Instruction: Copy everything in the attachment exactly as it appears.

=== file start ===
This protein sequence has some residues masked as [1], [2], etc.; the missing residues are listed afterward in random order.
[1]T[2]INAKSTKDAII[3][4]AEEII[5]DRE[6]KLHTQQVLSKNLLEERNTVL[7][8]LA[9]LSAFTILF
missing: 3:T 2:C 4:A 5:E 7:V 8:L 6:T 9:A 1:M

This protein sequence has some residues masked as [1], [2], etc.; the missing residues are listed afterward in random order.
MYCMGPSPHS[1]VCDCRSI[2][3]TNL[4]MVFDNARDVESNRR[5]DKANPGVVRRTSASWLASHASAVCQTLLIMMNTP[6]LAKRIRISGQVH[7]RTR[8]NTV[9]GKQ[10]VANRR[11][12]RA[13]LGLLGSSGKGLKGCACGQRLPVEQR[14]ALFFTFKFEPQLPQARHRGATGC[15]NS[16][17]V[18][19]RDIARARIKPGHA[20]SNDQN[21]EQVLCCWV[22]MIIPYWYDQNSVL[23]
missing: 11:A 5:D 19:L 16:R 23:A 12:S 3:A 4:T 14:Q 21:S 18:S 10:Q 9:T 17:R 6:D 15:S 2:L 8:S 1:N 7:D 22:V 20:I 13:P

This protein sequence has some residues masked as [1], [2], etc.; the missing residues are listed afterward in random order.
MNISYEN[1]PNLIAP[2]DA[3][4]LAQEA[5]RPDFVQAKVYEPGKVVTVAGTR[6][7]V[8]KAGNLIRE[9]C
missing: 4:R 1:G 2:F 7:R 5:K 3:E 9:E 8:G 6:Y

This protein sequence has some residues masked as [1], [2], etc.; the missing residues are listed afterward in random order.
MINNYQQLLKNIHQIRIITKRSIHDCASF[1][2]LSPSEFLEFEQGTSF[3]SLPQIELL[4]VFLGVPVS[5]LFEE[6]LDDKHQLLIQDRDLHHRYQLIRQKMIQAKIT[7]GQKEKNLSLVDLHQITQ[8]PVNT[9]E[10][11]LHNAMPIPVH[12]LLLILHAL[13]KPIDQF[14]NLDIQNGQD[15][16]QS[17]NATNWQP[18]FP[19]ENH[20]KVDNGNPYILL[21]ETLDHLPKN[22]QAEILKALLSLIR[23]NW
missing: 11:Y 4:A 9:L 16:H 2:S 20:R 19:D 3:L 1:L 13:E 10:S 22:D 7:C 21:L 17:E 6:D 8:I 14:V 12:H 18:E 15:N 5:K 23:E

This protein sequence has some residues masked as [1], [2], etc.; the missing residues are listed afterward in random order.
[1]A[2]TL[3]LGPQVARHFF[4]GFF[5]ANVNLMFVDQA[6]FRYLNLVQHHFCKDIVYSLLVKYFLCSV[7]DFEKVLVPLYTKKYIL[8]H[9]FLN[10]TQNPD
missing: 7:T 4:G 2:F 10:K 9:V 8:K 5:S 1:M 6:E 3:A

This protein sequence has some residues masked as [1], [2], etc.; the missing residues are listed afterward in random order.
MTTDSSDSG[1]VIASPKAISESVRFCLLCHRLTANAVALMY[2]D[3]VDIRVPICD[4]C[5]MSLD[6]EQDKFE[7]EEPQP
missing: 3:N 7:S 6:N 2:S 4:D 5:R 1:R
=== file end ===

This protein sequence has some residues masked as [1], [2], etc.; the missing residues are listed afterward in random order.
[1]T[2]INAKSTKDAII[3][4]AEEII[5]DRE[6]KLHTQQVLSKNLLEERNTVL[7][8]LA[9]LSAFTILF
missing: 3:T 2:C 4:A 5:E 7:V 8:L 6:T 9:A 1:M

This protein sequence has some residues masked as [1], [2], etc.; the missing residues are listed afterward in random order.
MYCMGPSPHS[1]VCDCRSI[2][3]TNL[4]MVFDNARDVESNRR[5]DKANPGVVRRTSASWLASHASAVCQTLLIMMNTP[6]LAKRIRISGQVH[7]RTR[8]NTV[9]GKQ[10]VANRR[11][12]RA[13]LGLLGSSGKGLKGCACGQRLPVEQR[14]ALFFTFKFEPQLPQARHRGATGC[15]NS[16][17]V[18][19]RDIARARIKPGHA[20]SNDQN[21]EQVLCCWV[22]MIIPYWYDQNSVL[23]
missing: 11:A 5:D 19:L 16:R 23:A 12:S 3:A 4:T 14:Q 21:S 18:S 10:Q 9:T 17:R 6:D 15:S 2:L 8:S 1:N 7:D 22:V 20:I 13:P

This protein sequence has some residues masked as [1], [2], etc.; the missing residues are listed afterward in random order.
MNISYEN[1]PNLIAP[2]DA[3][4]LAQEA[5]RPDFVQAKVYEPGKVVTVAGTR[6][7]V[8]KAGNLIRE[9]C
missing: 4:R 1:G 2:F 7:R 5:K 3:E 9:E 8:G 6:Y

This protein sequence has some residues masked as [1], [2], etc.; the missing residues are listed afterward in random order.
MINNYQQLLKNIHQIRIITKRSIHDCASF[1][2]LSPSEFLEFEQGTSF[3]SLPQIELL[4]VFLGVPVS[5]LFEE[6]LDDKHQLLIQDRDLHHRYQLIRQKMIQAKIT[7]GQKEKNLSLVDLHQITQ[8]PVNT[9]E[10][11]LHNAMPIPVH[12]LLLILHAL[13]KPIDQF[14]NLDIQNGQD[15][16]QS[17]NATNWQP[18]FP[19]ENH[20]KVDNGNPYILL[21]ETLDHLPKN[22]QAEILKALLSLIR[23]NW
missing: 11:Y 4:A 9:L 16:H 2:S 20:R 19:D 3:L 1:L 13:E 10:S 22:D 7:C 21:L 17:E 6:D 8:I 14:V 12:H 18:E 15:N 5:K 23:E

This protein sequence has some residues masked as [1], [2], etc.; the missing residues are listed afterward in random order.
[1]A[2]TL[3]LGPQVARHFF[4]GFF[5]ANVNLMFVDQA[6]FRYLNLVQHHFCKDIVYSLLVKYFLCSV[7]DFEKVLVPLYTKKYIL[8]H[9]FLN[10]TQNPD
missing: 7:T 4:G 2:F 10:K 9:V 8:K 5:S 1:M 6:E 3:A

This protein sequence has some residues masked as [1], [2], etc.; the missing residues are listed afterward in random order.
MTTDSSDSG[1]VIASPKAISESVRFCLLCHRLTANAVALMY[2]D[3]VDIRVPICD[4]C[5]MSLD[6]EQDKFE[7]EEPQP
missing: 3:N 7:S 6:N 2:S 4:D 5:R 1:R